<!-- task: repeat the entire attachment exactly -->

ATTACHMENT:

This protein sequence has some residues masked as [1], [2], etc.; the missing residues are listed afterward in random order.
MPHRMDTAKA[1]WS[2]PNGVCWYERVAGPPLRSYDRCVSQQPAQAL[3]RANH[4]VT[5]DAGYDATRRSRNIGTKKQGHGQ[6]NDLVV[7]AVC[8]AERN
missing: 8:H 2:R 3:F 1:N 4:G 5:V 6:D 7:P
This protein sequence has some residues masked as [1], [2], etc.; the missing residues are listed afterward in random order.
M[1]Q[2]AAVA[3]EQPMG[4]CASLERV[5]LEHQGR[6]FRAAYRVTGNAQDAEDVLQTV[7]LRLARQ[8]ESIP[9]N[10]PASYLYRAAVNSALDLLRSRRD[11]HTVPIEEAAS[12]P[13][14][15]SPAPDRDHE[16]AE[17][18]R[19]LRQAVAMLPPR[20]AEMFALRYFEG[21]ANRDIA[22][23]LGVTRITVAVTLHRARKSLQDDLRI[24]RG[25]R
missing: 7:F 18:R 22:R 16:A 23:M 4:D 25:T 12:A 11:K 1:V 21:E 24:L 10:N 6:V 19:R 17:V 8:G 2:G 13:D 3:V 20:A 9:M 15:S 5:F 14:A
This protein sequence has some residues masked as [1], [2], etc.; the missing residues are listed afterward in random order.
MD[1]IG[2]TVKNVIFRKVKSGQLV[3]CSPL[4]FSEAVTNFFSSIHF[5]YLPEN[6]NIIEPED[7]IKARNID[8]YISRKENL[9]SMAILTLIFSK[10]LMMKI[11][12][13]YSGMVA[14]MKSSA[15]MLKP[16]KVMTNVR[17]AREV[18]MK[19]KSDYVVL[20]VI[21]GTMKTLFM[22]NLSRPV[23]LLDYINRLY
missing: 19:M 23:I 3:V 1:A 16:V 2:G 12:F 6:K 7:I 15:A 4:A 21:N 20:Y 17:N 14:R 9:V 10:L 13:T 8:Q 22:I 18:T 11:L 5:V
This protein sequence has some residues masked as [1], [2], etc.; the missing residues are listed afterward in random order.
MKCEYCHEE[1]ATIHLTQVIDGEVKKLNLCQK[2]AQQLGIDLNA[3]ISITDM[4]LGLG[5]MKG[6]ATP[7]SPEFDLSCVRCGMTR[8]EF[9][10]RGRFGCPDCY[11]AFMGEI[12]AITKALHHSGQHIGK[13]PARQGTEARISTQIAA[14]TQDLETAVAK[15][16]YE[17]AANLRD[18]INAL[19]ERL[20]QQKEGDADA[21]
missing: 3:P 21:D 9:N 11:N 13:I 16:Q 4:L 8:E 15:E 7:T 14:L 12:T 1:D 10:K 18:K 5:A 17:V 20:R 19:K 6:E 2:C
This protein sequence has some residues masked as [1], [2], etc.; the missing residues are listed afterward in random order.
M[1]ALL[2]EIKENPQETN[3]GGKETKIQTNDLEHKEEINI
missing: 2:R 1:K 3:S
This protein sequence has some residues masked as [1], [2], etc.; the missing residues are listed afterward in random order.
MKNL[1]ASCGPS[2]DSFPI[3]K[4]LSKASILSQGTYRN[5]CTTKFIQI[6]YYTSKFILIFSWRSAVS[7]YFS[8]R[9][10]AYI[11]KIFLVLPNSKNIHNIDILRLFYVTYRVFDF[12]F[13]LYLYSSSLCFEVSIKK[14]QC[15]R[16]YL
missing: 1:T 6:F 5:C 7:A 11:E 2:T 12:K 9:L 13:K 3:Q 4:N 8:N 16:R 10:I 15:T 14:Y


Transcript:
This protein sequence has some residues masked as [1], [2], etc.; the missing residues are listed afterward in random order.
MPHRMDTAKA[1]WS[2]PNGVCWYERVAGPPLRSYDRCVSQQPAQAL[3]RANH[4]VT[5]DAGYDATRRSRNIGTKKQGHGQ[6]NDLVV[7]AVC[8]AERN
missing: 8:H 2:R 3:F 1:N 4:G 5:V 6:D 7:P
This protein sequence has some residues masked as [1], [2], etc.; the missing residues are listed afterward in random order.
M[1]Q[2]AAVA[3]EQPMG[4]CASLERV[5]LEHQGR[6]FRAAYRVTGNAQDAEDVLQTV[7]LRLARQ[8]ESIP[9]N[10]PASYLYRAAVNSALDLLRSRRD[11]HTVPIEEAAS[12]P[13][14][15]SPAPDRDHE[16]AE[17][18]R[19]LRQAVAMLPPR[20]AEMFALRYFEG[21]ANRDIA[22][23]LGVTRITVAVTLHRARKSLQDDLRI[24]RG[25]R
missing: 7:F 18:R 22:R 16:A 23:M 4:D 25:T 12:A 11:K 1:V 21:E 24:L 10:N 6:V 19:R 17:V 8:G 2:G 13:D 3:V 20:A 9:M 15:S 5:F 14:A
This protein sequence has some residues masked as [1], [2], etc.; the missing residues are listed afterward in random order.
MD[1]IG[2]TVKNVIFRKVKSGQLV[3]CSPL[4]FSEAVTNFFSSIHF[5]YLPEN[6]NIIEPED[7]IKARNID[8]YISRKENL[9]SMAILTLIFSK[10]LMMKI[11][12][13]YSGMVA[14]MKSSA[15]MLKP[16]KVMTNVR[17]AREV[18]MK[19]KSDYVVL[20]VI[21]GTMKTLFM[22]NLSRPV[23]LLDYINRLY
missing: 19:M 23:I 3:V 1:A 16:V 2:G 12:F 6:K 7:I 15:A 4:A 21:N 20:Y 17:N 14:R 9:V 10:L 13:T 8:Q 22:I 18:T 11:L 5:V
This protein sequence has some residues masked as [1], [2], etc.; the missing residues are listed afterward in random order.
MKCEYCHEE[1]ATIHLTQVIDGEVKKLNLCQK[2]AQQLGIDLNA[3]ISITDM[4]LGLG[5]MKG[6]ATP[7]SPEFDLSCVRCGMTR[8]EF[9][10]RGRFGCPDCY[11]AFMGEI[12]AITKALHHSGQHIGK[13]PARQGTEARISTQIAA[14]TQDLETAVAK[15][16]YE[17]AANLRD[18]INAL[19]ERL[20]QQKEGDADA[21]
missing: 3:P 21:D 9:N 11:N 13:I 16:Q 4:L 8:E 15:E 7:T 14:L 12:T 1:D 10:K 18:K 5:A 17:V 20:R 19:K 6:E 2:C
This protein sequence has some residues masked as [1], [2], etc.; the missing residues are listed afterward in random order.
M[1]ALL[2]EIKENPQETN[3]GGKETKIQTNDLEHKEEINI
missing: 2:R 1:K 3:S
This protein sequence has some residues masked as [1], [2], etc.; the missing residues are listed afterward in random order.
MKNL[1]ASCGPS[2]DSFPI[3]K[4]LSKASILSQGTYRN[5]CTTKFIQI[6]YYTSKFILIFSWRSAVS[7]YFS[8]R[9][10]AYI[11]KIFLVLPNSKNIHNIDILRLFYVTYRVFDF[12]F[13]LYLYSSSLCFEVSIKK[14]QC[15]R[16]YL
missing: 1:T 6:F 5:C 7:A 11:E 2:T 12:K 9:L 13:K 3:Q 4:N 8:N 16:R 10:I 15:T 14:Y